Even in the most fraught of these moments, Sanders' delivery is sweetly reasonable, as if he were describing the weather or points of interest on the surrounding landscape. The character's paralysis is near-total: His only satisfaction comes from enumerating the wicked ways of the world. Yet, underneath lurks a clarifying anger; each grievance is a little piece of ordnance being laid out in preparation for the explosion to come. Stumbling upon Elena locked in an embrace with Astrov, his equally futile rival in romance, Vanya flings a bouquet of flowers to the floor, giving the gesture a sudden, savage emphasis that warns of trouble to come. And, when Serebryakov announces his reckless and entirely self-serving plan to sell the family estate -- which belongs not to him but his hapless daughter, Sonya -- something inside Vanya breaks and the fury that ensues is terrible to behold: He denounces Serebryakov as a windbog and a poseur, following up with wild claims ("If I'd had a normal life, I could have become a Schopenhauer, a Dostoevsky!"), only to retreat -- shaken more than anyone else by his outburst -- into an all-devouring shame. The precision with which Sanders charts Vanya's progression from default sarcasm to pathetic longing to unchecked rage, ending in self-loathing, is remarkable. This may be the actor's finest work to date.

In this he is aided by a new and sparkling version of Chekov's text, by Nelson and the eminent translators Richard Pevear and Larissa Volokhonsky. Whether it is Elena's lament that "In music, in my husband's house, in all my romances -- in short, everywhere -- I've been a minor character"; Sonya's admission that "it's so terrible I'm not beautiful"; or Astrov's characterization of Elena as a "predator" and a "beautiful furry weasel" who "needs victims," the words are economical, pertinent, aimed directly at the dark heart of the emotional tangle in which these unhappy folk dwell. And there's something eerily of our moment in the warnings, from Astrov, who is obsessed with ecology of the area around the estate: "There are fewer and fewer forests, rivers are drying up, wildlife is disappearing, the climate is ruined, and with every day the earth becomes poorer and uglier." In Uncle Vanya, everything -- time, energy, even nature itself -- is running out.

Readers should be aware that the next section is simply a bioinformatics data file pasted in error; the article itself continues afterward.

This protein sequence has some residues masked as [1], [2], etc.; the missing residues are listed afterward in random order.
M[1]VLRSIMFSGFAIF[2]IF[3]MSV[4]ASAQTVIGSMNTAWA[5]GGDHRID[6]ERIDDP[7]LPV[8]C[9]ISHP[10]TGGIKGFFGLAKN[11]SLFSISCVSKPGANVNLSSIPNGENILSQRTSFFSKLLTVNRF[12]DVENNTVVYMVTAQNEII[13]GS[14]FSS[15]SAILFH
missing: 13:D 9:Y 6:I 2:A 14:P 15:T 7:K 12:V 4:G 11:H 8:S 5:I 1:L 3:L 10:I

The translation, which feels fresh without being distractingly contemporary, fits neatly with Nelson's staging, which is of a piece with his handling of the Apple Family and Gabriel Family plays at the Public Theater. As with them, the set design (by Jason Ardizzone-West) consists of little more than a table and some chairs, with a tiny forest of mics hanging overhead, providing just enough sweetening by sound designer Will Pickens to make every word intelligible, despite the low-key, almost cinematic, acting style. (The characters' monologues are spoken directly to the audience, taking us into their confidence.) Jennifer Tipton's restrained lighting and the cabinet of old clothes and faded finery supplied by Susan Hilferty and Mark Koss complete the effect. Only the absolute necessities of production design are employed; the emphasis is on the characters and their soul-crushing dilemmas.